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Aseer province is Saudi’s next untapped tourism hotspot

Tourists visiting Saudi Arabia's Aseer region, which contains the kingdom's tallest peak Reuters/Ahmed Yosri
Tourists visiting Saudi Arabia's Aseer region, which contains the kingdom's tallest peak
  • Aim to make it a leading sustainable, nature-based tourism destination
  • Red Sea coast mega-projects ‘just the beginning’ says tourism advisor
  • Improved transport connections part of plan to attract repeat visitors

The mountainous region of Aseer is Saudi Arabia’s next target for tourism investment, according to one of the kingdom’s most prominent industry leaders. 

Developing Aseer and encouraging repeat visits will be key to helping the kingdom meet its tourism goals, said Salman Gassim, government advisor and chief executive of Riyadh-headquartered Swiss Hospitality Company. 

Gassim, whose company provides accredited training for Saudi nationals in tourism and hospitality, is also chief executive of the Saudi Tourism Training and Recruitment (STTAR) Institute and vice-president of the Saudi Regional European Business Council at the Federation of Saudi Chambers. 

The Red Sea coast, where the kingdom is injecting more than $28 billion into the Red Sea and Amaala mega-projects, “is just the beginning,” he told AGBI.  

“Saudi Arabia holds limitless possibilities for future tourism hotspots. The lesser-known Aseer region holds a treasure trove of entertainment, cultural immersion and sporting activities.”

Known for its mountainous scenery and green landscapes, Aseer receives the most rainfall in the kingdom and contains its tallest peak, Al Soudah, at 3,000 metres. 

The Saudi government wants to transform Aseer into an international destination for sustainable, nature-based tourism. The aim is to attract eight million visitors by 2030 – three times as many as today – under a $13 million-plus strategy unveiled in 2021.

It is part of the kingdom’s Vision 2030 objectives to grow the tourism sector to account for 10 percent of national GDP, from around 6 percent today, and attract 100 million visitors by the end of the decade. 

Salman GassimSwiss Hospitality Company
Gassim says the Aseer region holds a ‘treasure trove of entertainment, cultural immersion and sporting activities’

Last June Aseer was awarded the title of World Region of Gastronomy 2024 by the Barcelona-based International Institute of Gastronomy, Culture, Arts and Tourism. 

To capitalise on this, in December 2022 the kingdom’s Public Investment Fund (PIF) set up Aseer Development Company to identify and develop opportunities for local and international investors in Aseer’s tourism and hospitality, health and sports, food, education and other areas. 

Next year a 32km road project will open, connecting Aseer’s main towns of Greater Abha, Khamis Mushait and Ahad Rafidah.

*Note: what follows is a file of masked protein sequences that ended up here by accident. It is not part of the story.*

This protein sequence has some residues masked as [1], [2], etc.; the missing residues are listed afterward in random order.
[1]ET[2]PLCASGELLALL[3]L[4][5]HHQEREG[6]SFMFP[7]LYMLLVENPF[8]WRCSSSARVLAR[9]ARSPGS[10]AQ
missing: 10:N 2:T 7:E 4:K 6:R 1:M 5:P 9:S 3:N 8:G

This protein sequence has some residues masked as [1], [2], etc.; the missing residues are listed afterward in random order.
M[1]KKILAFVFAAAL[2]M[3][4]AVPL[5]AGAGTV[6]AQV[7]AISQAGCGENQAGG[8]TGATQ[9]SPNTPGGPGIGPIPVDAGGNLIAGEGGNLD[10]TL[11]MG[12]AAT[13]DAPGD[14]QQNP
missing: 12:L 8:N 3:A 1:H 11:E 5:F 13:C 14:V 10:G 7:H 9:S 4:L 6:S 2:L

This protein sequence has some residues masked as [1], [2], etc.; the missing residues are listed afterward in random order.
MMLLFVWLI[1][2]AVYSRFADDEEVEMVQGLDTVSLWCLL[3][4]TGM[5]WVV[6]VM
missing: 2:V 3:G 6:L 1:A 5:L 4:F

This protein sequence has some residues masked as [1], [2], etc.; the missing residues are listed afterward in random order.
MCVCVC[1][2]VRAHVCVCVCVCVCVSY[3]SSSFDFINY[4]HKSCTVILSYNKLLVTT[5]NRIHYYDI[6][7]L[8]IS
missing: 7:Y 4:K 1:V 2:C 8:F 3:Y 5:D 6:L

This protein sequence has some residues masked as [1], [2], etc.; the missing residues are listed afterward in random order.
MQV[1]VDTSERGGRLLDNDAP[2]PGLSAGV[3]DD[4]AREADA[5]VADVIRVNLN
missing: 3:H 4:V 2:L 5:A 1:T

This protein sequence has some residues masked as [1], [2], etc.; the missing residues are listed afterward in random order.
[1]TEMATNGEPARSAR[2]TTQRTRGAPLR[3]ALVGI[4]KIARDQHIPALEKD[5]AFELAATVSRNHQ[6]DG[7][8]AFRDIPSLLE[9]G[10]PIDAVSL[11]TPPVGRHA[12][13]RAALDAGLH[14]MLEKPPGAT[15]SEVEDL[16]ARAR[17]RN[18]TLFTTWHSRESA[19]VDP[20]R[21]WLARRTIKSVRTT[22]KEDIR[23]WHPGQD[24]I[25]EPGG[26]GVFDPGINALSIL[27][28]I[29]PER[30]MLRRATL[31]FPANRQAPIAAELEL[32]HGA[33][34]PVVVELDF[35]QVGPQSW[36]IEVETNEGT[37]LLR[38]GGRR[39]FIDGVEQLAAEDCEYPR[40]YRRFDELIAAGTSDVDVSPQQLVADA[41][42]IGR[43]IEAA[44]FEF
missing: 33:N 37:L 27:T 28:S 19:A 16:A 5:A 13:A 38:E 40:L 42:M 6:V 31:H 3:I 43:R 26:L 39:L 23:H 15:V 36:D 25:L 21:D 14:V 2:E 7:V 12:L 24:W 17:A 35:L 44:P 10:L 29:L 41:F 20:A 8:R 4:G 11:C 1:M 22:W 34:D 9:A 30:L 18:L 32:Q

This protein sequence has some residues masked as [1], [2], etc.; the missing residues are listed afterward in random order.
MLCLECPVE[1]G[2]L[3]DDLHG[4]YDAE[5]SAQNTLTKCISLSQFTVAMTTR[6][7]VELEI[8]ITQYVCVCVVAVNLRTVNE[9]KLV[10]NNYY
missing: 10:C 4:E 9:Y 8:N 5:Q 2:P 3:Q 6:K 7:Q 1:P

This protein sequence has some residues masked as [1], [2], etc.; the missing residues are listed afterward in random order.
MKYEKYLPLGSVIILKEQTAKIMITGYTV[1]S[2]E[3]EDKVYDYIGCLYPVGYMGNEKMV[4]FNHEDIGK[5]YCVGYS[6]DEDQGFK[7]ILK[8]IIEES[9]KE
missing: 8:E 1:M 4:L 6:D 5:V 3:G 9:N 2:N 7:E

With 13 road routes, 196 bus stops and 55 buses, the project is expected to boost economic development in Aseer and make it easier for tourists and others to travel around. 

Gassim told AGBI that developing Aseer is a key plank of the kingdom’s drive to broaden its sustainable tourism offering.

“It’s important to balance economic benefits with environmental conservation and cultural preservation…to ensure the long-term viability of the tourism industry. This should be a priority.”

Mountainous village in the fog, Aseer provinceEric Lafforgue/Hans Lucas via Reuters Connect
Last year Aseer was awarded the title of World Region of Gastronomy 2024

International visitor arrivals to Saudi Arabia have returned to pre-pandemic levels, with the figure for the first three months of 2023 up 64 percent on the same period in 2019, according to the United Nations World Tourism Organisation.  

International flight bookings to the kingdom this summer were also up for May, and they were up 8 percent for June, July and August compared to 2019, according to ForwardKeys.  

“Saudi Arabia’s tourism boom has been driven by diversifying offerings, simplifying visa processes, improving connectivity and hosting mega events,” Gassim noted.

But he added that “there are areas where more work is needed”. 

One of these is promoting sustainable tourism practices, he said. Another area “that requires attention” is the enhancement of visitor experiences, including improving domestic transport connections and offering a broader range of experiences to encourage repeat visits. 

“While significant progress has been made in developing attractions, ensuring exceptional visitor experiences throughout their journey is crucial for repeat visits and positive word-of-mouth recommendations,” Gassim said. 

As well as Aseer, the capital city Riyadh is another emerging tourism hotspot, according to Gassum, with projects such as Mukaab city centre, King Salman Park, Discovery Adventure Studio and Qiddiya in the pipeline.

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